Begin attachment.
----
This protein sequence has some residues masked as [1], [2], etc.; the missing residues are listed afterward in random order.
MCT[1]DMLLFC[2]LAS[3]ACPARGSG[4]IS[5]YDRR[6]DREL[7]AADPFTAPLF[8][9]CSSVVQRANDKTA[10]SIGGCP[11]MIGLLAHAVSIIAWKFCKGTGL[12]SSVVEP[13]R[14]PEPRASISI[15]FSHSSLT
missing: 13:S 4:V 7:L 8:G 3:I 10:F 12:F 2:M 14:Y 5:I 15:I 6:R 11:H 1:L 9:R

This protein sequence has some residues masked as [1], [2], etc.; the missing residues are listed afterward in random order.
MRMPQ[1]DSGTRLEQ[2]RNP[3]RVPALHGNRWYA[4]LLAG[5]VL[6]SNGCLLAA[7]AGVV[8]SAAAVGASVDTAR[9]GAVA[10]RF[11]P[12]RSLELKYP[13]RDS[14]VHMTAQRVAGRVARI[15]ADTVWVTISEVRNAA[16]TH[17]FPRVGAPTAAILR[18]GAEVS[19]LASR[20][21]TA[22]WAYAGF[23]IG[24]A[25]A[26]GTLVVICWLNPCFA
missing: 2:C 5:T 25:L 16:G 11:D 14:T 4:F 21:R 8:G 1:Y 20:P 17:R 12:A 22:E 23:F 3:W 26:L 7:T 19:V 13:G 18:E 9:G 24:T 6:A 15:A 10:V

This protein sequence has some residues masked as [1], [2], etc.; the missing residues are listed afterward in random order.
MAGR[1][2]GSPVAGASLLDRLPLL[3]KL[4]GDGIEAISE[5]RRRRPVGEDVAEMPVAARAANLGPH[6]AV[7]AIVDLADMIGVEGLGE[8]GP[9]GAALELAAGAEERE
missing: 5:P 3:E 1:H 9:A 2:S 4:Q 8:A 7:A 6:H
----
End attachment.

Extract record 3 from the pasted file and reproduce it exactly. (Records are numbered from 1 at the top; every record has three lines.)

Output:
This protein sequence has some residues masked as [1], [2], etc.; the missing residues are listed afterward in random order.
MAGR[1][2]GSPVAGASLLDRLPLL[3]KL[4]GDGIEAISE[5]RRRRPVGEDVAEMPVAARAANLGPH[6]AV[7]AIVDLADMIGVEGLGE[8]GP[9]GAALELAAGAEERE
missing: 5:P 3:E 1:H 9:A 2:S 4:Q 8:A 7:A 6:H